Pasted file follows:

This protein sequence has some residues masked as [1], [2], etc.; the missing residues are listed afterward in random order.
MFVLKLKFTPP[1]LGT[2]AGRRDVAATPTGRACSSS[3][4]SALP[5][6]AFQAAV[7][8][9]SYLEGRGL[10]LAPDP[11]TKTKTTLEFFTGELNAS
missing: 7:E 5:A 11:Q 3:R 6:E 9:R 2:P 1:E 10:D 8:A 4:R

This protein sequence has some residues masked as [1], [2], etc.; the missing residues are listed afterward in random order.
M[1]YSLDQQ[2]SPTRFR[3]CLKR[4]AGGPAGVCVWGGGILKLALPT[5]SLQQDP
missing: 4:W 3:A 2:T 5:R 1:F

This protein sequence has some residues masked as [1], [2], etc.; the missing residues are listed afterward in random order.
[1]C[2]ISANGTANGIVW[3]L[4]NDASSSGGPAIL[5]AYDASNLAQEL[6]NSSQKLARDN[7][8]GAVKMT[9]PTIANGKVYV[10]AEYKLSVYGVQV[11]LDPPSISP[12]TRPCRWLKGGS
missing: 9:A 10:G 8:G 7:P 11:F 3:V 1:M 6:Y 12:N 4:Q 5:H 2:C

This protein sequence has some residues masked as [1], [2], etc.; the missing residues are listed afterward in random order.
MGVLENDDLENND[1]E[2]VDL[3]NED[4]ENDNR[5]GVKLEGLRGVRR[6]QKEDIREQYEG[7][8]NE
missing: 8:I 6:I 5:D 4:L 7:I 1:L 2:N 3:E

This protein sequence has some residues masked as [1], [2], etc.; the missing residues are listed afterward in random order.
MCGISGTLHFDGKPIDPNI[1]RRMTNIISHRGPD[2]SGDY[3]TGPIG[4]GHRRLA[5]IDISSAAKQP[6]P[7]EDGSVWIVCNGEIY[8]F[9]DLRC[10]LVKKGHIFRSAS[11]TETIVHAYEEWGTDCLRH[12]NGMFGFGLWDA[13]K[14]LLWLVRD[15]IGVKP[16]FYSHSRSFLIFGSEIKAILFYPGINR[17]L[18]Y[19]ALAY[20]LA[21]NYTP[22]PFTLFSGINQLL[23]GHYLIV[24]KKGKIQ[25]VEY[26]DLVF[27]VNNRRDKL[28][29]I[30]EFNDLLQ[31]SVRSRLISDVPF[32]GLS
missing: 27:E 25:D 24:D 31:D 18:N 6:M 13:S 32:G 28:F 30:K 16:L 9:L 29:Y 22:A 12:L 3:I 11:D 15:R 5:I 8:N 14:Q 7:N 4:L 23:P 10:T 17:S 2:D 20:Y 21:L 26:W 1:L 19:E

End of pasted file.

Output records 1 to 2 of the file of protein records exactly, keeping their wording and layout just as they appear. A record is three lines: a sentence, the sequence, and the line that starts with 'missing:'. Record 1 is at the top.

This protein sequence has some residues masked as [1], [2], etc.; the missing residues are listed afterward in random order.
MFVLKLKFTPP[1]LGT[2]AGRRDVAATPTGRACSSS[3][4]SALP[5][6]AFQAAV[7][8][9]SYLEGRGL[10]LAPDP[11]TKTKTTLEFFTGELNAS
missing: 7:E 5:A 11:Q 3:R 6:E 9:R 2:P 1:E 10:D 8:A 4:R

This protein sequence has some residues masked as [1], [2], etc.; the missing residues are listed afterward in random order.
M[1]YSLDQQ[2]SPTRFR[3]CLKR[4]AGGPAGVCVWGGGILKLALPT[5]SLQQDP
missing: 4:W 3:A 2:T 5:R 1:F